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Objective: Buprenorphine, a medication for opioid use disorder, remains vastly underutilized despite its proven efficacy. This study sought to evaluate which strategies, within a system that employed a variety of concurrent strategies, effectively increased access to buprenorphine.

Methods: Over the course of 15 months, 25 federally qualified health centers were invited to participate in four commonly used implementation strategies. This study examines the impact of clinic attendance at strategy events on change in numbers of patients prescribed buprenorphine and numbers of buprenorphine-waivered providers by clinic.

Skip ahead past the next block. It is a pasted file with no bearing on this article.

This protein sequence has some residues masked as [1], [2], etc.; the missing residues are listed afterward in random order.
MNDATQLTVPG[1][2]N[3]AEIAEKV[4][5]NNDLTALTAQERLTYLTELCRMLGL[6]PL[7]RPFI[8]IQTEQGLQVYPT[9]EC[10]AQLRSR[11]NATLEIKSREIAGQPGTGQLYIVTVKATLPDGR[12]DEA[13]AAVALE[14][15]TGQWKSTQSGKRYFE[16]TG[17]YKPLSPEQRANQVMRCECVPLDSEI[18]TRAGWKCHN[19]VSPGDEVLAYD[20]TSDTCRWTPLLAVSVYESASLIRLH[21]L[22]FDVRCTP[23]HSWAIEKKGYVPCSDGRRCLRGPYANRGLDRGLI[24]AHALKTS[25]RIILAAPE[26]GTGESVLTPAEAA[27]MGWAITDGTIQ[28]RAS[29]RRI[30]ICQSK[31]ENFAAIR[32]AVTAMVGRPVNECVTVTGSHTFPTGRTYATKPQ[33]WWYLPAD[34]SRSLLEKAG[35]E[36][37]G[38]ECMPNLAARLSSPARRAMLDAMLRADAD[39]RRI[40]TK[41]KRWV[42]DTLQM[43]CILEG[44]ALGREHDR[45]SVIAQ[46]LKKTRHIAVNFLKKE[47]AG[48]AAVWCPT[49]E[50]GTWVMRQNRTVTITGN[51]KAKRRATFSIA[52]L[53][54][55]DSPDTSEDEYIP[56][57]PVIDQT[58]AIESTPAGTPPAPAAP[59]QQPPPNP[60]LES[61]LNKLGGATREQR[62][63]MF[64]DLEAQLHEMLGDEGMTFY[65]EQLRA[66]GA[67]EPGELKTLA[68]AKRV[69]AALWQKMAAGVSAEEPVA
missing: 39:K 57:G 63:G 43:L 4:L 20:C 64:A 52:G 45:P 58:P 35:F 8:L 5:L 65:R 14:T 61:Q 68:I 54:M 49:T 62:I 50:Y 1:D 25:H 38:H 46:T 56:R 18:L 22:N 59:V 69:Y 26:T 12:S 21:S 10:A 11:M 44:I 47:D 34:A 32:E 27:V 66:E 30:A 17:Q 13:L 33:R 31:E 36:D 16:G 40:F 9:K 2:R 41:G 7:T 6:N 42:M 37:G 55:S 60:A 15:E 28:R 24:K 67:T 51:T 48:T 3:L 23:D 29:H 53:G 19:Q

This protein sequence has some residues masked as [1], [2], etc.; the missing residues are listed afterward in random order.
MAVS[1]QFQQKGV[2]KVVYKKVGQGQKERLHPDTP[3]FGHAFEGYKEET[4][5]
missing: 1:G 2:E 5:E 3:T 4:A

Results: There was a nearly three-fold increase (2.84) in patients on buprenorphine and two-fold increase (1.90) in number of buprenorphine-waivered prescribers during the project period. Clinics attending at least half of the available didactic webinars and Project ECHO sessions were significantly more likely to increase both patients and providers, respectively, than clinics attending fewer events.

Conclusions: In order to make informed decisions about how best to increase access to medications for opioid use disorder, systems and organizations need data on which implementation strategy options are most effective.